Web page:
Andrew Smith, "Soteriology Accoring to Walker Percy." Encounter 62.3 (2001): 251-267.
Percy questioned on "how salvation works" responded: "I don't know. Trying to describe how a person receives God's unmerited grace gives me writer's block" (251). Percy was probably speaking truthfully when he gave this answer; however, according to Smith, "that does not mean that he thought little about the issue of salvation and how it could be communicated to others" (251). One might possibly say that all of Percy's writings are about salvation. Smith thinks that "salvation is a major theme running through almost all of Percy's writings" (251). I believe Smith is correct in stating the importance of salvation as a major theme in all of Percy's writings. For example, there are atleast two themes in Percy's writings: the pointing out that something is wrong and hints or clues to an answer.Smith notes, "Granted, this theme exits implicitly at best and is rarely approached in direct fashion, but it is there" (251). This leads us to ask the following question: Is salvation a major theme running through almost all of Percy's writings? The purpose of Smith's paper is to place Percy in his context and to look at three of his works, Lost in the Cosmos, The Moviegoer, and The Second Coming and to see if salvation is a major theme in these works. Smith's method is to ask three questions of these texts: "(1) From what is the person being saved? (2) By what or whom is the person being saved? (3) To what is the person being saved?" (258).
Smith begins the paper by looking at the personal context of Person. He provides biographical information on Percy and the major individuals who influenced him. Smith thinks it is important to know the biographical information of Percy to understand his works. The reason for this, according to Smith, is "Percy's life shows up again and again in his works, and the one who has some understanding of the man him-self will more accurately interpret the intentions found in his writings" (252). I have found this to be true. For example, I have recently read Tolson's Pilgrim in the Ruins. It did make sense of Percy's writings, but, I knew most of what was said in it without reading a full biography on Percy. I am glad to say I read all the works of Percy before reading biographical or criticism of his work. I think one can take this too far that we need biographical information on Percy to understand his works. I think the works can be understood without the biographical information and the works are not autobiography.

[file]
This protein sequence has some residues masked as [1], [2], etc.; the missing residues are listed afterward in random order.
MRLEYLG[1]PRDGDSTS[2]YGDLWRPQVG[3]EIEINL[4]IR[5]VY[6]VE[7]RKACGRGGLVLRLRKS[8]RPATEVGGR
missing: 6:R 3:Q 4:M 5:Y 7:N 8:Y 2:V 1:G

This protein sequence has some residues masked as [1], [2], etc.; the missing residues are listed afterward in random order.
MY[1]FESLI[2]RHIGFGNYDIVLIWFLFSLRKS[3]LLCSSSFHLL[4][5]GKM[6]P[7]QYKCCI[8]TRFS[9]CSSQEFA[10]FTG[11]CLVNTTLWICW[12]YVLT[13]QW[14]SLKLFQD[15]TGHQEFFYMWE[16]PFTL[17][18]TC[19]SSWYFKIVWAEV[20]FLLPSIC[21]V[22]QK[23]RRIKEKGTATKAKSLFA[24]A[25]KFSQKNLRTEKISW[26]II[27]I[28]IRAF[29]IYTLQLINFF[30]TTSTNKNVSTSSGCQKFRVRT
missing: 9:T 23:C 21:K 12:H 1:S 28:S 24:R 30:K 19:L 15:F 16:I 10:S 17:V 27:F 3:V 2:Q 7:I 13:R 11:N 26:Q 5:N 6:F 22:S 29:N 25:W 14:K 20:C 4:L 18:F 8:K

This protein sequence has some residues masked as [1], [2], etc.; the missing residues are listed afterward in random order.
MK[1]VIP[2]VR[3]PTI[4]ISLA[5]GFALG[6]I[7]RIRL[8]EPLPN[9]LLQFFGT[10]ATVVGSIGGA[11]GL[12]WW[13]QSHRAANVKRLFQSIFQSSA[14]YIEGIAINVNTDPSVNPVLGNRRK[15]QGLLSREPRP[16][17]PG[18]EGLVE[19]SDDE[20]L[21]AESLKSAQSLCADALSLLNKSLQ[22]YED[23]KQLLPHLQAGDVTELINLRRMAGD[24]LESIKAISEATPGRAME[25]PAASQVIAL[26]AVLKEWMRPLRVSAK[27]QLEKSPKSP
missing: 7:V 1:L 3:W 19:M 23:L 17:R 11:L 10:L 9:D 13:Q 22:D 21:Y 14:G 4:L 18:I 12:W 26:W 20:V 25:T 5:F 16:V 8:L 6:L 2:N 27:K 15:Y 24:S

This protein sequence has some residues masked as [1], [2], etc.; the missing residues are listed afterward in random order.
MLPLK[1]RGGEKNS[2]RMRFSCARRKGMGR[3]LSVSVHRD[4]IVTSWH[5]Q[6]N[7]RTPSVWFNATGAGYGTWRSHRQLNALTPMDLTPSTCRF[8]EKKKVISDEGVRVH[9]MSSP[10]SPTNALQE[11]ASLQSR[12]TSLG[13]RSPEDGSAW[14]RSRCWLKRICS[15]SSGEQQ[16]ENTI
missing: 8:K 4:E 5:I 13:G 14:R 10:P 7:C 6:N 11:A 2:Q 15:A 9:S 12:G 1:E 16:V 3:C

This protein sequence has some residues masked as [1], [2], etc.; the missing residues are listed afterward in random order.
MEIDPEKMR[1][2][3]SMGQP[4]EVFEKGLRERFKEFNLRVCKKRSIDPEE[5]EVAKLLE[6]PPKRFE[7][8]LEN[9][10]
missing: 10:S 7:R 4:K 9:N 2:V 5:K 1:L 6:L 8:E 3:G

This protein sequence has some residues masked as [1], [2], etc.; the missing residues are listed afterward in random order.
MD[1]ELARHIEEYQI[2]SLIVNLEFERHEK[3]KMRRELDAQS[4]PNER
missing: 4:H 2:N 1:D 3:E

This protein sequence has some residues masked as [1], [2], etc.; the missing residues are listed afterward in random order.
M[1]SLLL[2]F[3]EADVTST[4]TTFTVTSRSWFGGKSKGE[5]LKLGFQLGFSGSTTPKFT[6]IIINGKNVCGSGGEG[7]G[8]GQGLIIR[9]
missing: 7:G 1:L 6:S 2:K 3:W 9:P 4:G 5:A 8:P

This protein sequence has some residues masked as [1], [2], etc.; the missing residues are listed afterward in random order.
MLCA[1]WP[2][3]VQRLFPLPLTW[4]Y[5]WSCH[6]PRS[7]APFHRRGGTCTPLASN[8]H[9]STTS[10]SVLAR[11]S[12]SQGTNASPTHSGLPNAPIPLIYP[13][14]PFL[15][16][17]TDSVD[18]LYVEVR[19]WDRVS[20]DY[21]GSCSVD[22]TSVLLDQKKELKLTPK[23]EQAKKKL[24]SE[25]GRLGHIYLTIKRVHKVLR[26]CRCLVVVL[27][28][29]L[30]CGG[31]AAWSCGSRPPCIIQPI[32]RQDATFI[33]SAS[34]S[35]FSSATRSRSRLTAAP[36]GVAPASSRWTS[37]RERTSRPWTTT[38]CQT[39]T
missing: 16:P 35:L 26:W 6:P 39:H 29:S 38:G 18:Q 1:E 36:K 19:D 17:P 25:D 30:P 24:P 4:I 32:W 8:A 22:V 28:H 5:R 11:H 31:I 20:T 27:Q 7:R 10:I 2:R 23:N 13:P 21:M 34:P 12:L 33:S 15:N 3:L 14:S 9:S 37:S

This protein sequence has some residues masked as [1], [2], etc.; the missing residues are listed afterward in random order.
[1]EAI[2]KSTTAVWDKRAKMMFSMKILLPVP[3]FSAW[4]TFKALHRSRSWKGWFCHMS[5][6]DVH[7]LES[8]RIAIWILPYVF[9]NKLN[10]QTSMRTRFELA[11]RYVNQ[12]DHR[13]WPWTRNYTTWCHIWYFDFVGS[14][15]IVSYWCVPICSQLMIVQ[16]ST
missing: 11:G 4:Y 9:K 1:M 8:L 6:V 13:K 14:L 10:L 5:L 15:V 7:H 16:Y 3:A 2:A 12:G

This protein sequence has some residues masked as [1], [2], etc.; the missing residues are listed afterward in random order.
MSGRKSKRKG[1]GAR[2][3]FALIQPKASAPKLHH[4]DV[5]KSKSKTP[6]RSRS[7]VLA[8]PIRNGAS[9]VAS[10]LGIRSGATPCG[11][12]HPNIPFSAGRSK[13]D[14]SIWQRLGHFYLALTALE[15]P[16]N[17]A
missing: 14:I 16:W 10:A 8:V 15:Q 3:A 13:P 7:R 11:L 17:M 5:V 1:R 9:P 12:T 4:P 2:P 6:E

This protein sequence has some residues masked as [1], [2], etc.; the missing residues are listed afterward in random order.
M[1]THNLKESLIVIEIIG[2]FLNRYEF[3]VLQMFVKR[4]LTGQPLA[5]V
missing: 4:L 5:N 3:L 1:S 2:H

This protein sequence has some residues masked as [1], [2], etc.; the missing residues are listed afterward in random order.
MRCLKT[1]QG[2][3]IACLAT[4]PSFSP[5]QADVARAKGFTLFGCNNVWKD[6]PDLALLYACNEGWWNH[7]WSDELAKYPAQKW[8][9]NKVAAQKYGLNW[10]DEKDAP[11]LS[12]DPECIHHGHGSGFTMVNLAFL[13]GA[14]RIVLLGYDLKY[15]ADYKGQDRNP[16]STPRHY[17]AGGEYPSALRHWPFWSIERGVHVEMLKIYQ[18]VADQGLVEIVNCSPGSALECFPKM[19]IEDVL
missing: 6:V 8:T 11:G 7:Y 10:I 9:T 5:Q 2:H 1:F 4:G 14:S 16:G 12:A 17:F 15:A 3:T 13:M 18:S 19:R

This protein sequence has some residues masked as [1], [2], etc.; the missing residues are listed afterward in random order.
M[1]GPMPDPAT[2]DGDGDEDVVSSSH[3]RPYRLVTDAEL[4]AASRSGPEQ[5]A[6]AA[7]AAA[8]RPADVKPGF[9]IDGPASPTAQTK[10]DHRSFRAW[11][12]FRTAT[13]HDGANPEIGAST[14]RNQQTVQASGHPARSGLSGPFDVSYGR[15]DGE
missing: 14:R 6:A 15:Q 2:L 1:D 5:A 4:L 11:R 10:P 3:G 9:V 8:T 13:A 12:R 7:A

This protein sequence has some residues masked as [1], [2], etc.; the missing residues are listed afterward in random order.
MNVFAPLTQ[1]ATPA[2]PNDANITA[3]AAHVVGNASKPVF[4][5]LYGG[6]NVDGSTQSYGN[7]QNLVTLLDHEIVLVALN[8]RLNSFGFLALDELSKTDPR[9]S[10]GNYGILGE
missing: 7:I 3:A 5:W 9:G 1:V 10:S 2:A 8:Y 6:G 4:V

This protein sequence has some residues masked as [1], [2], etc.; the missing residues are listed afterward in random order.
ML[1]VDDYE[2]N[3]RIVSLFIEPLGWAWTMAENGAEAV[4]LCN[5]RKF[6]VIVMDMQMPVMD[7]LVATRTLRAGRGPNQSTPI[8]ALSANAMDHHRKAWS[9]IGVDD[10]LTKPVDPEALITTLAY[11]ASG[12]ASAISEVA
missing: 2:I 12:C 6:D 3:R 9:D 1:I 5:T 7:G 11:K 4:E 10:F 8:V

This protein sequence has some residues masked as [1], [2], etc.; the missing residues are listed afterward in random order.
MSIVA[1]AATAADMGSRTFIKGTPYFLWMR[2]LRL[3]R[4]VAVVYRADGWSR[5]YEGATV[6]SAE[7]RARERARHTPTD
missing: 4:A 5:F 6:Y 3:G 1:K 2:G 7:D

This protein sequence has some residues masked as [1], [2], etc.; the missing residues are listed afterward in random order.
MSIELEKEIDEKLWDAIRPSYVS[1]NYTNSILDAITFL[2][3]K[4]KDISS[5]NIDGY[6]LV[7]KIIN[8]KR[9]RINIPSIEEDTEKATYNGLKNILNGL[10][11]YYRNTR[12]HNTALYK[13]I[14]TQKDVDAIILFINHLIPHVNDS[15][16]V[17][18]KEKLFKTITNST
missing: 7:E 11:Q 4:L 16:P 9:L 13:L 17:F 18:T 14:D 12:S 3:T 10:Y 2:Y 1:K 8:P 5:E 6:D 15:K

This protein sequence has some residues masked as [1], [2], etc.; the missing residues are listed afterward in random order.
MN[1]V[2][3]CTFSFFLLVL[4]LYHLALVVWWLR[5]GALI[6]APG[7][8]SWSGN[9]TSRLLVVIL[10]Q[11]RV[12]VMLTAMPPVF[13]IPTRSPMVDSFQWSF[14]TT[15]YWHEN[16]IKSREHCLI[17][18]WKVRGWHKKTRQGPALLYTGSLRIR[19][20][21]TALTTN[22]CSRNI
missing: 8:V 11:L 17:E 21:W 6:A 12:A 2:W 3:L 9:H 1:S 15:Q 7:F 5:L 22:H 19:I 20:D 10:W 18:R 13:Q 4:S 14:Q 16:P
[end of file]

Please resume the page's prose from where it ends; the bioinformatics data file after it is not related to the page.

Smith emphasizes the biographical information about Percy's salvation. He states that "one of the driving forces behind hs [Percy] conversion and subsequent development of Christian thought was the writings of Soren Kierkegaard" (252). This has been many reviewers of Percy's work and even acknowledged by Percy himself. It seems that Percy's influences came in stages. Kierkegaard seemed to be more primary in the beginning, Charles Pierce and Marcel more primary in the later stages. Kierkegaard still was an influence in these later stages. To show this influence Smith summarizes some of Kierkegaard's "main ideas" and statements made by Percy concerning his work.